The economists from Freakonomics explain in [And While You're at it, Toss the Nickel] that it costs the US Government 1.7 cents to produce each penny. The US government loses $50 million dollars each year making pennies. Each nickel costs 10 cents to produce. This one was dated March 31, so it could actually be true. Sad, but true.
My favorite, however, was EMC blogger Barry Burke's post["5773 > c"] explaining howtheir scientists were able to reduce latency on the EMC SRDF disk replication capability:
What the de-dupe team found is that there is a hidden feature within recent generations of this chip that allow a single bit, under certain circumstances, to represent TWO bits of information.
Still, almost 34% of the total bits transferred were in fact aligned double-zeros, far more than all other bit combinations - and most importantly, these were quite frequently byte-aligned, as required by this new-found capability. Makes sense, if you think about it - most of those 32- and 64-bit integers are used to store numbers that are relatively small (years, months, days, credit charges, account balances, etc.). So that's why the team decided to use this new two-fer bit to represent "00".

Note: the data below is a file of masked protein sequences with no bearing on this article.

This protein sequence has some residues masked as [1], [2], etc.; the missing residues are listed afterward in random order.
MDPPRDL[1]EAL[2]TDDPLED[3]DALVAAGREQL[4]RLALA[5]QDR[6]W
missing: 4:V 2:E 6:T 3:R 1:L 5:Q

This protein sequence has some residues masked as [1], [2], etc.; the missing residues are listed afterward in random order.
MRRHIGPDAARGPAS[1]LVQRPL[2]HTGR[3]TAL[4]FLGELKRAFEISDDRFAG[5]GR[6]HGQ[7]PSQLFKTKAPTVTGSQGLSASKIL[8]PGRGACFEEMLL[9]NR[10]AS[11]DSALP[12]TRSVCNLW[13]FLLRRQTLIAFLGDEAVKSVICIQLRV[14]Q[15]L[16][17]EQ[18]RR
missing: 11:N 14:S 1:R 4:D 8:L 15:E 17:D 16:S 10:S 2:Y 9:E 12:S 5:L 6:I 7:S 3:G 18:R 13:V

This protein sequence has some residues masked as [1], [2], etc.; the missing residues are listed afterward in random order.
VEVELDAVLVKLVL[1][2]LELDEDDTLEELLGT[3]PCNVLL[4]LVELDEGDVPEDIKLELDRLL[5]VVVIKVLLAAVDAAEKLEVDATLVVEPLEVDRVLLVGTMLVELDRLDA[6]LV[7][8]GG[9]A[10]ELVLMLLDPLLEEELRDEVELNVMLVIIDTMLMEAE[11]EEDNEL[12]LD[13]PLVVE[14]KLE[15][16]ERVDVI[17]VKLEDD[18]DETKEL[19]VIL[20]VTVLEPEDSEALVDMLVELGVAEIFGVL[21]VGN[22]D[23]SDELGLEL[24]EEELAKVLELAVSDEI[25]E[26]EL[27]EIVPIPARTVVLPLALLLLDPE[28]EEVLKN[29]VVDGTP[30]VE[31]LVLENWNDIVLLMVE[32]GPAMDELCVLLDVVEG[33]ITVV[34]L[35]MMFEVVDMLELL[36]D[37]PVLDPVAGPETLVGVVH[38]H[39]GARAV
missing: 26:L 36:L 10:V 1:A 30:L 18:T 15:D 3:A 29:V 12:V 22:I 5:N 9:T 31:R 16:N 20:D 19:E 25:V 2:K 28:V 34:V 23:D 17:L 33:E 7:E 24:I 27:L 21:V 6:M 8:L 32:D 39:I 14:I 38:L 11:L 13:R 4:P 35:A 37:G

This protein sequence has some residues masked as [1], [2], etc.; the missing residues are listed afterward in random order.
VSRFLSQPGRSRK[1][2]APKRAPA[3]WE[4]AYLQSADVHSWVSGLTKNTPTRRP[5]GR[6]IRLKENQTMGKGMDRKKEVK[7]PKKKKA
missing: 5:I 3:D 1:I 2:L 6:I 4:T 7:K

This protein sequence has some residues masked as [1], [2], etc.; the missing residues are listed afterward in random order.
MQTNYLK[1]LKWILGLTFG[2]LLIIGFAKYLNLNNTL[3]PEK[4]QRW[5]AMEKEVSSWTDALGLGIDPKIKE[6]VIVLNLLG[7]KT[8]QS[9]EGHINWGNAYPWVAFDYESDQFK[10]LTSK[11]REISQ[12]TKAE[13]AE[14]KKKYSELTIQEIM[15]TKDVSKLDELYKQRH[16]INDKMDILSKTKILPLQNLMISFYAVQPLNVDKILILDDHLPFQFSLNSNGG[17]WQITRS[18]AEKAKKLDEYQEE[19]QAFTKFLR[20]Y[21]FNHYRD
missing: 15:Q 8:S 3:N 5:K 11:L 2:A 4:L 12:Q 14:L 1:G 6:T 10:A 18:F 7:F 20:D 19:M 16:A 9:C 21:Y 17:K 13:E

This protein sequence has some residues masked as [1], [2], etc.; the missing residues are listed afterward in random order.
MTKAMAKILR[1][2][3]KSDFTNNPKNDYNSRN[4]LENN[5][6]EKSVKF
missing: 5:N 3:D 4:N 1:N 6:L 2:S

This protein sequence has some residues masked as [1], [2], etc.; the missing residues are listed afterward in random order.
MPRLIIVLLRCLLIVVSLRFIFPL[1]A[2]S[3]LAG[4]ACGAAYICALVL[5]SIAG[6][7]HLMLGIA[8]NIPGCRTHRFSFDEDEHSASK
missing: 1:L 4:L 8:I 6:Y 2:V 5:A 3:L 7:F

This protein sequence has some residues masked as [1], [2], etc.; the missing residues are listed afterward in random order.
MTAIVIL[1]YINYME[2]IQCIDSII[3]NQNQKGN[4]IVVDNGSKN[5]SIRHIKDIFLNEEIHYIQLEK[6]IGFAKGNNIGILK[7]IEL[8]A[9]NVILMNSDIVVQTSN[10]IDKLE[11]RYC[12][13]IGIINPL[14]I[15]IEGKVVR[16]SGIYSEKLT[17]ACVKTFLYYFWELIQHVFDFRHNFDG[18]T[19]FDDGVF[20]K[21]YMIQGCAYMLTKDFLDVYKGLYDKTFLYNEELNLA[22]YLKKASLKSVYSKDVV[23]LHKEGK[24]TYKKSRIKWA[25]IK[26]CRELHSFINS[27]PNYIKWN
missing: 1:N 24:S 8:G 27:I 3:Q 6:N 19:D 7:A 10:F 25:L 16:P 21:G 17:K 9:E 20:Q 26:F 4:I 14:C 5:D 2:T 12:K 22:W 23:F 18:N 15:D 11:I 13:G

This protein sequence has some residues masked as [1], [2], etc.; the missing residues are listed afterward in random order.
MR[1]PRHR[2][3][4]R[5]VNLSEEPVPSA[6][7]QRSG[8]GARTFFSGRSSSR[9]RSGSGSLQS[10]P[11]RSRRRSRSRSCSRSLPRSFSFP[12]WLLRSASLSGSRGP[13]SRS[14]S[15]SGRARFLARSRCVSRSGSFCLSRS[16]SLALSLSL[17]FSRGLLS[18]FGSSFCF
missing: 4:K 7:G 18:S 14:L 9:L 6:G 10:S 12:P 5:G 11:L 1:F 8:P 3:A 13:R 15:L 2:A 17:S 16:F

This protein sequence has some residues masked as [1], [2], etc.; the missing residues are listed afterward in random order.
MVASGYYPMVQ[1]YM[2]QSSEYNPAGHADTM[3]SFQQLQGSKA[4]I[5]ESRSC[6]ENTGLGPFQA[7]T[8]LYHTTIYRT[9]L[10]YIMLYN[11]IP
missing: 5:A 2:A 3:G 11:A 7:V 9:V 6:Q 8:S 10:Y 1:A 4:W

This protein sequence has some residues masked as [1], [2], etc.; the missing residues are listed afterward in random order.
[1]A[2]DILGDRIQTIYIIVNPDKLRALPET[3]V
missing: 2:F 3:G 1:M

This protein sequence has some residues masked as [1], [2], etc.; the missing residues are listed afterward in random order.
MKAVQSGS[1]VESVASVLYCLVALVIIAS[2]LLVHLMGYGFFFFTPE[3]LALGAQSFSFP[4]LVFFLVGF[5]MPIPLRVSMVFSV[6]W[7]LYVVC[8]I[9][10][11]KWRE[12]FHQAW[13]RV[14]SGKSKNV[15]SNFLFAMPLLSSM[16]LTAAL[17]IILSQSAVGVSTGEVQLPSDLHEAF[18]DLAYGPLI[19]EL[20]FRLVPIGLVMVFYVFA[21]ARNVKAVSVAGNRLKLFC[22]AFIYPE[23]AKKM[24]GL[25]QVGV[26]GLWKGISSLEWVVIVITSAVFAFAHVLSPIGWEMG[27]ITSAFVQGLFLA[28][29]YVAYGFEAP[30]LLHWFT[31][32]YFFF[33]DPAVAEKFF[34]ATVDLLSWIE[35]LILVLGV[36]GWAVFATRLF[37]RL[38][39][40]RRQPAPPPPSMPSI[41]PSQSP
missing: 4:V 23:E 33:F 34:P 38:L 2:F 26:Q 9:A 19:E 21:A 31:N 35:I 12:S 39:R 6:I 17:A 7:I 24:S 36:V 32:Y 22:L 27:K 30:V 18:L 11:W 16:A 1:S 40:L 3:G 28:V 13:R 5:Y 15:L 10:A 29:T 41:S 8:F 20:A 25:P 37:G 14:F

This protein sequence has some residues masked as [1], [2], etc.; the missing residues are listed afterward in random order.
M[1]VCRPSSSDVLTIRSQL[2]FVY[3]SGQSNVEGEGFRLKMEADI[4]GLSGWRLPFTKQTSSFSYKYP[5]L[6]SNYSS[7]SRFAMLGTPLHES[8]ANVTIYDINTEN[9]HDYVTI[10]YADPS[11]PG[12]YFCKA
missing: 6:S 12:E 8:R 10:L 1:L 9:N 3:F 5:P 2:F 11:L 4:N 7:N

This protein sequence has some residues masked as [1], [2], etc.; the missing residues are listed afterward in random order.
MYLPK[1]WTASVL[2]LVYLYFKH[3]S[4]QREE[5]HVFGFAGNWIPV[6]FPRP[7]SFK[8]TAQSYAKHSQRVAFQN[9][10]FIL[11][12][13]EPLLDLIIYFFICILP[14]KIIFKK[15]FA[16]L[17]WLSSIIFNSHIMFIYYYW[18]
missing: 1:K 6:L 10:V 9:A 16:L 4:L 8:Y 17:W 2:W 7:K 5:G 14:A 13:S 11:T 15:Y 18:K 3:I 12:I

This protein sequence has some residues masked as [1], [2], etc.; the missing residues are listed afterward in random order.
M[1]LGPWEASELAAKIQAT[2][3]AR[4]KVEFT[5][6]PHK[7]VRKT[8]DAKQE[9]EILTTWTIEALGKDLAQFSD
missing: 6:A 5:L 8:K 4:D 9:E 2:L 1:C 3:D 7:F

Mathematically, if you can transmit 34% of the data using half as many bits, you reduce the number of bits you have to transfer in total by 17%. Which, while not necessarily earth-shattering, is nothing to be ashamed of. On top of the SRDF performance enhancements delivered in 5772 (30% reduction in latency or 2x the distance), this new enhancement adds another 17% latency improvement (or ~1.4x more distance at the same latency). Combined with 5772, SRDF/S customers could see a 50% reduction in latency. And 5773 allows SRDF/A cycle times to be set below 5 seconds (with RPQ) - this new feature adds a little headroom to maximize bandwidth efficiency for the shortest possible RPO.